By Dave Finger, Director of User Experience
What is User Experience?
A few decades ago, most software designers were simply thought of as web or user interface designers – focusing more on colors, styling and page layout, but often never stepping back to understand how the user holistically connected with the product. This is the core of user experience, essentially the process of enhancing a user’s satisfaction with a product by improving the usability, accessibility and pleasure provided with its interaction. With the growing role of technology in all facets of our daily lives, a good user experience is not just nice to have anymore, its expected.
Good Design starts with Data
Software teams introduce minor enhancements to legacy products all the time as part of the incremental improvements during a products lifecycle. Add a button here, tweak a workflow there, most interface updates are hard to notice without a keen eye or intimate knowledge of the product. It’s rare, as a software designer, to be able to completely reimage the UX (user experience) of an existing product line forged over decades of enhancements.
Our User Experience Team was given such an opportunity last year. The task: to rebrand, reinvent and rethink the overall user experience of the entire product suite. This posed an added challenge because each of our products had evolved over time to have vastly different user interfaces, navigation and even design languages.
Before we put pencil to paper or pixel to code, we started with research. Our research consisted of two phases: gathering data and synthesizing the data to prioritize meaningful usability enhancements. We conducted customer interviews, collected surveys, observed prospects and power users, and reviewed existing historical data. Then, iteratively throughout the design process, we shifted the research focus to usability and sentiment. We tested our proposed design improvements though A/B tests, users’ reviews, and constant iteration to improve the designs. The result was a titanic shift in our products’ design methodology.
In the end, we made hundreds of design improvements and enhancements in the recent major releases of Calero PINNACLE 7 and Calero VeraSMART 12. These advancements filter down into three major categories: Overall Design Aesthetic, Navigation and Responsive Design.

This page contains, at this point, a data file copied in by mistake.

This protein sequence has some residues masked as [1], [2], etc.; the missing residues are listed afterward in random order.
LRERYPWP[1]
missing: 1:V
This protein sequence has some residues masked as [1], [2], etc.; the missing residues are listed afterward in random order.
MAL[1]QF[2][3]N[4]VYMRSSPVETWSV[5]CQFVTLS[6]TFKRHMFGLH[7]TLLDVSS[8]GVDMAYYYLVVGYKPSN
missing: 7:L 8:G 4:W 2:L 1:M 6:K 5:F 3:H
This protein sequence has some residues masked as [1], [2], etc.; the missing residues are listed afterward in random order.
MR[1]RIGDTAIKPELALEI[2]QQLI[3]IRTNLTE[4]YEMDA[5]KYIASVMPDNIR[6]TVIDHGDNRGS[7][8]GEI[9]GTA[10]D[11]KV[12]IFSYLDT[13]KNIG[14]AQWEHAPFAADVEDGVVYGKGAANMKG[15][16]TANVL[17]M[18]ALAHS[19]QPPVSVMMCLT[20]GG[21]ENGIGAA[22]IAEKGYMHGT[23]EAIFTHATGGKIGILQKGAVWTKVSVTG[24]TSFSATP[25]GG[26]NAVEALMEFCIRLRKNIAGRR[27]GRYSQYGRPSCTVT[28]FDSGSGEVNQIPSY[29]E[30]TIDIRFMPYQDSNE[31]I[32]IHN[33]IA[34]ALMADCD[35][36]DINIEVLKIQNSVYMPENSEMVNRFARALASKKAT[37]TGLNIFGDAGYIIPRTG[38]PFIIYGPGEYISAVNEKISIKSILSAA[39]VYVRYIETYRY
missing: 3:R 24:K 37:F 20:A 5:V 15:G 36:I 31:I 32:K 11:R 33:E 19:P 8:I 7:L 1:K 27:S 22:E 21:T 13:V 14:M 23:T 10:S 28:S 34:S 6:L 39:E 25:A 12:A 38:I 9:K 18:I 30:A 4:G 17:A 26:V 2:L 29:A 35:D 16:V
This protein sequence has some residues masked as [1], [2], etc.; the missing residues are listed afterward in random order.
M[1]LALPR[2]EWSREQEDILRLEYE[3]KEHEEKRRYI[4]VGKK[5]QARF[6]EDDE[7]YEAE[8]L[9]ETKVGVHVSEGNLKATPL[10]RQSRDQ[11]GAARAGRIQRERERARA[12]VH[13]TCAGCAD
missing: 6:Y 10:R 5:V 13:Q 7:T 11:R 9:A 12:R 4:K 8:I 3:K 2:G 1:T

Attention on Visual Style
Our new design aesthetic is clean and modern with updated font and color pallets. This new design language reflects our commitment to pixel perfection; all components are created using a grid system for fluid responsiveness. We also know icons are effective to speed workflows while reducing errors, so we styled all new iconography with vector icons to help users see things clearly on every device, at any resolution.
Navigation Helps Users Move Faster – From Anywhere
The most effective navigation is contextual and presented as needed, yet readily available. Too many navigation choices on the screen at once can overwhelm and confuse users. We improved the way our users navigate within the products by simplifying the menus. We designed a discrete navigation that hides when it’s not in use so users can focus on what’s important to them – the content. We also provided a breadcrumb on every page to help users always know where they are in the hierarchy.
Responsive Design is a Must
Responsive design applies to more than just multiple device compatibility. It’s also about optimizing screen space to present more content and minimize scrolling. We replaced major components and workflows with fluid, responsive layouts which adapt to any screen and allow users to work anywhere, on any device.
When a product is designed with the user experience in mind, it changes how users interact with it – boosting productivity and satisfaction. And this is only the beginning. These initial improvements set the stage for a continued evolution of our UX over the coming releases.
See the NEW UX in action!